Commonwealth, be it monarchy, aristocracy, or democracy, must needs
have sovereign power over the people all the while he is doing of
it. And that Moses had that power all his own time is evidently
affirmed in the Scripture. First, in the text last before cited,
because the people promised obedience, not to Aaron, but to him.
Secondly, "And God said unto Moses, Come up unto the Lord, thou and
Aaron, Nadab and Abihu, and seventy of the elders of Israel. And Moses
alone shall come near the Lord, but they shall not come nigh,
neither shall the people go up with him."* By which it is plain that
Moses, who was alone called up to God (and not Aaron, nor the other
priests, nor the seventy elders, nor the people who were forbidden
to come up), was alone he that represented to the Israelites the
person of God; that is to say, was their sole sovereign under God. And
though afterwards it be said, "Then went up Moses and Aaron, Nadab and
Abihu, and seventy of the elders of Israel, and they saw the God of
Israel, and there was under His feet as it were a paved work of
sapphire stone,"*(2) etc.; yet this was not till after Moses had
been with God before, and had brought to the people the words which
God had said to him. He only went for the business of the people;
the others, as the nobles of his retinue, were admitted for honour
to that special grace which was not allowed to the people; which
was, as in the verse after appeareth, to see God and live. "God laid
not His hand upon them, they saw God, and did eat and drink" (that is,
did live), but did not carry any commandment from Him to the people.
Again, it is everywhere said, "The Lord spake unto Moses," as in all
other occasions of government, so also in also in the ordering of
the ceremonies of religion, contained in the 25th, 26th, 27th, 28th,
29th, 30th, and 31st chapters of Exodus, and throughout Leviticus;
to Aaron, seldom. The calf that Aaron made, Moses threw into the fire.
Lastly, the question of the authority of Aaron, by occasion of his and
Miriam's mutiny against Moses, was judged by God Himself for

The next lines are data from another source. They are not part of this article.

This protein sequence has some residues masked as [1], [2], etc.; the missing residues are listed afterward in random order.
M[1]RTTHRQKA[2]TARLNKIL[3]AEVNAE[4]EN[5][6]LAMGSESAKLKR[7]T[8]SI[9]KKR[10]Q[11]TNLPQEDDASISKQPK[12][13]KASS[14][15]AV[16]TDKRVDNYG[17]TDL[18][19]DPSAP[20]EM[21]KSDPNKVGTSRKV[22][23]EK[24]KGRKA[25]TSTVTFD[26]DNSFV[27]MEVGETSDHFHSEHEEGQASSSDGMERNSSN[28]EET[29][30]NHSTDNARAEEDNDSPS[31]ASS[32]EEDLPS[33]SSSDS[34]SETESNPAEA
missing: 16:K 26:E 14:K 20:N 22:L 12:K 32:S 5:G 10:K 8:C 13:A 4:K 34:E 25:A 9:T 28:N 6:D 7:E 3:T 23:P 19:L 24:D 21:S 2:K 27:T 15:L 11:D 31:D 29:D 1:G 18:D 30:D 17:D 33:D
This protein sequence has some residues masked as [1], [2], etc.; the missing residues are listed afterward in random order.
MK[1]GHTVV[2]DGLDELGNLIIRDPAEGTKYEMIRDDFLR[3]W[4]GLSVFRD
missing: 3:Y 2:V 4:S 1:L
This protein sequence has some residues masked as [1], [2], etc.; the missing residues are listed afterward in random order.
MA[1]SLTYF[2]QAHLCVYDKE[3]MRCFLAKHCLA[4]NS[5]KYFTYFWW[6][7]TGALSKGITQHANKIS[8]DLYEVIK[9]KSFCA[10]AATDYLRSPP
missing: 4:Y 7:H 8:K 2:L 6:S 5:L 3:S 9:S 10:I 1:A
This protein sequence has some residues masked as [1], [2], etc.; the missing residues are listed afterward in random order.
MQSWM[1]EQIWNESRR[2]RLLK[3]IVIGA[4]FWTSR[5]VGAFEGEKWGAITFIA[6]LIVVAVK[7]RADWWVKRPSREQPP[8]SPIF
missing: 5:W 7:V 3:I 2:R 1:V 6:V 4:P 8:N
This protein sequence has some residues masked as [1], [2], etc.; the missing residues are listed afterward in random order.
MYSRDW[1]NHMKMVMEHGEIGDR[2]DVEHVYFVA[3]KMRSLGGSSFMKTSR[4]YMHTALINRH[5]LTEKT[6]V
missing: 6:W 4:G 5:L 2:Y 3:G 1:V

Moses.*(3) So also in the question between Moses and the people, who
had the right of governing the people, when Korah, Dathan, and Abiram,
and two hundred and fifty princes of the assembly "gathered themselves
together against Moses, and against Aaron, and said unto them, ye take
too much upon you, seeing all the congregation are holy, every one
of them, and the Lord is amongst them, why lift you up yourselves
above the congregation of the Lord?"*(4) God caused the earth to
swallow Korah, Dathan, and Abiram, with their wives and children,
alive, and consumed those two hundred and fifty princes with fire.
Therefore neither Aaron, nor the people, nor any aristocracy of the
chief princes of the people, but Moses alone had next under God the
sovereignty over the Israelites: and that not only in causes of
civil policy, but also of religion: for Moses only spoke with God, and
therefore only could tell the people what it was that God required
at their hands. No man upon pain of death might be so presumptuous
as to approach the mountain where God talked with Moses. "Thou shalt
set bounds," saith the Lord, "to the people round about, and say, Take
heed to yourselves that you go not up into the Mount, or touch the
border of it; whosoever toucheth the Mount shall surely be put to
death."*(5) And again, "Go down, charge the people, lest they break
through unto the Lord to gaze."*(6) Out of which we may conclude
that whosoever in Christian Commonwealth holdeth the place of Moses is
the sole messenger of God and interpreter of His commandments. And
according hereunto, no man ought in the interpretation of the
Scripture to proceed further than the bounds which are set by their
several sovereigns. For the Scriptures, since God now speaketh in
them, are the Mount Sinai, the bounds whereof are the laws of them
that represent God's person on earth. To look upon them, and therein
to behold the wondrous works of God, and learn to fear Him, is
allowed; but to interpret them, that is, to pry into what God saith to
him whom He appointeth to govern under Him, and make themselves judges
whether he govern as God commandeth him, or not, is to transgress
the bounds God hath set us, and to gaze upon God irreverently.

  * Exodus, 24. 1, 2
  *(2) Ibid., 24. 9
  *(3) Numbers, 12
  *(4) Ibid., 16. 3
  *(5) Exodus, 19. 12
  *(6) Ibid., 19. 21

  There was no prophet in the time of Moses, nor pretender to the
spirit of God, but such as Moses had approved and authorized. For